Friday, February 05, 2010

My favourite moves X


1.Nf3!


The exclamation mark is for affection, but that is the nature of this series. Of all the possible ways of opening a chess game, it's the one I like the most.

Thinking chronologically, it was my fifth choice rather than my first: like, I should think, almost all beginners I opened with the e-pawn for the first few years of my chessplaying life. At some point I had a season or so with the d-pawn, and in my mid-teens, having read a short pamphlet by David Levy on the Sokolosky, I started playing 1.b4 for school and club. With, I should say, a great deal of success: nobody had seen it before and nobody knew what to do against it. Eventually, though, in a syndrome that was to repeat itself throughout my life, I decided that even if they didn't know how to combat it, I did, I could think of several good ways and I didn't want to have to worry about them.

It's a trade-off: theoretical strength versus personal familiarity. If you choose less well-known options, you have, eventually, to admit that there's a reason they're less familiar, and to ask yourself how much your personal experience with those options counterbalances that fact. That much is, I think, generally understood: perhaps less so, the feeling in the back of your mind, and the effect of that feeling, that you are not playing the best moves, that you will eventually be caught out, that you will have to change sooner or later.

Nothing is so demotivating to a process of work, or study, as the belief that your time will ultimately prove to have been wasted. I have more than once been in jobs where I have been sure, for one reason or another, that I was going to be made redundant, or be sacked. In those circumstances the capacity to do more than the minimum, more than just to turn up (as one turns up at the chessboard) and do one's routine work (as one plays a game of chess) is very much reduced. Can you really, as an amateur, make an obscure system one's own, believing that it is not really sound? One can read, and remember one's reading: but doesn't the capacity to do one's own work depend on at least the hope that that work will be of value for life?

So it was back to the e-pawn until I stopped playing OTB for a few years in my early Twenties. After my return to chess I played 1.e4 again for a few years, before feeling the need again for my own system, my own degree of control over the game. My repertoire with Black changed constantly, a victim of the equally irresolvable problem of how to play sound systems without allowing White a draw. With White, the questions were slightly different, and for a while I answered them with flank openings, playing 1.c4 and keeping my d-pawn away from d4 whenever I was able. I was happy with that, even if it was only the happiness of the ignorant, because, perhaps inevitably, after a few years, I found that only rarely was I happy against 1...e5, in which the main lines all looked comfortable for Black. Solution: play 1.Nf3 instead.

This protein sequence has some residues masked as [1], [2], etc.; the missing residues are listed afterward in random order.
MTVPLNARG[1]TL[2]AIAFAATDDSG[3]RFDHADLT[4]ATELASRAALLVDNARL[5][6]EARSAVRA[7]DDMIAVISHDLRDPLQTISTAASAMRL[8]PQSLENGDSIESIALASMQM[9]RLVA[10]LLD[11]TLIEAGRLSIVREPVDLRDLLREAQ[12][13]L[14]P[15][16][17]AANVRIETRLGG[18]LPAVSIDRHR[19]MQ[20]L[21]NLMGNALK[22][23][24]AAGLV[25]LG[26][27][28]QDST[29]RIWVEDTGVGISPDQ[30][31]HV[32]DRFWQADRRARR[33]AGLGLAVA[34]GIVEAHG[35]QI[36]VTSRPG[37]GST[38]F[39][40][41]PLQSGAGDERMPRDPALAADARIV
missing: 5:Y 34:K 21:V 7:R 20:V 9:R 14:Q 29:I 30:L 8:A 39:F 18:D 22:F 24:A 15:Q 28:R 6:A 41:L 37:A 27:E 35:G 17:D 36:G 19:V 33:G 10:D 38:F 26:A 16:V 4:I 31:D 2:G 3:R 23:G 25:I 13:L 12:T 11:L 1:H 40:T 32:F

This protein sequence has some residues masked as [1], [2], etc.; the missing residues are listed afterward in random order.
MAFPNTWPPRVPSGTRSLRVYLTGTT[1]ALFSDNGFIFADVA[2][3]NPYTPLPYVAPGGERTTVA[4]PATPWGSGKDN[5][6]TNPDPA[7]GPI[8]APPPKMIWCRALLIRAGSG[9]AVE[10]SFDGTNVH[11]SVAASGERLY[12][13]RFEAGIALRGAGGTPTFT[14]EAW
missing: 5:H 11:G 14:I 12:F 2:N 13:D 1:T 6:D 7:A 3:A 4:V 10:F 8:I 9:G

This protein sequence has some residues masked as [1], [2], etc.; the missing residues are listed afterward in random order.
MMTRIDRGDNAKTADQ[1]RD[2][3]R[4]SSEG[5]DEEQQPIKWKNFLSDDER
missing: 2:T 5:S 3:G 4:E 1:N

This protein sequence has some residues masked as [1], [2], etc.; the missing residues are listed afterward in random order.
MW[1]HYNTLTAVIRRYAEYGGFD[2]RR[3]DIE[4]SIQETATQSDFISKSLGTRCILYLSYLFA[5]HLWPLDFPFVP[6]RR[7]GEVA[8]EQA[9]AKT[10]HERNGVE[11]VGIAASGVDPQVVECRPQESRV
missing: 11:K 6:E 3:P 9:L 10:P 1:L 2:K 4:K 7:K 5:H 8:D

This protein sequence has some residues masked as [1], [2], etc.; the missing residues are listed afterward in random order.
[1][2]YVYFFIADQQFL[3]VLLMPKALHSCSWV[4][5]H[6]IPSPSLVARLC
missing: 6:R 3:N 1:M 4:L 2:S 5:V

Then 1.d4 started creeping in, partly because I became aware that White seemed to have nothing against Slav set-ups unless he transposed into the Slav itself, and partly because my mental pendulum had swung again, away from personal experience and back towards theoretical strength. I found that 2.c4 was no longer well-thought-of as a reply to 1...d5. I noticed that my score against Hedgehogs was something like a single half-point from several encounters against players of very different strengths. In fact I found that once ...c5 was played Black seemed to have all sorts of ways to deprive White of advantage. For a while, I alternated the knight and the d-pawn. For a while I had a plan to play the knight against weaker players, against whom I had less need to try for an opening advantage, and the d-pawn against stronger players, against whom it was my best chance of winning.

Until last week. When I decided that I like the knight move. I just like it. It's my favourite of the five I've tried.

Aesthetically, it is my favourite. No pawns are committed. It hints, but it does not declare. It spoils nothing. Nothing is done that cannot be undone.

Which makes it the ideal move for somebody who cannot make their mind up. It is a move that has not yet made up its own. It is the decision of the indecisive. Perhaps, at the same time, we can think of it as the Fabian move. Perhaps. It's a "perhaps" sort of move. But for this week, at any rate, it's perhaps my favourite.

[My favourite moves index]

3 comments:

Jonathan B said...

It hints, but it does not declare

Indeedy. With two exceptions in the last three-four years I've played nothing but 1. Nf3 OTB. I end up in games that might usually begin 1. e4, 1. d4 or 1. c4 (1. b3 or 1. g3 even).

berless

Martin S. said...

1. Nf3...a good move fallen among Fabians, and never played by Lenin.

Chris Morgan said...

I read somewhere that you can almost always play the first few moves 1 Nf3, 2 g3, 3 Bg2, 4 0-0 regardless of what black plays.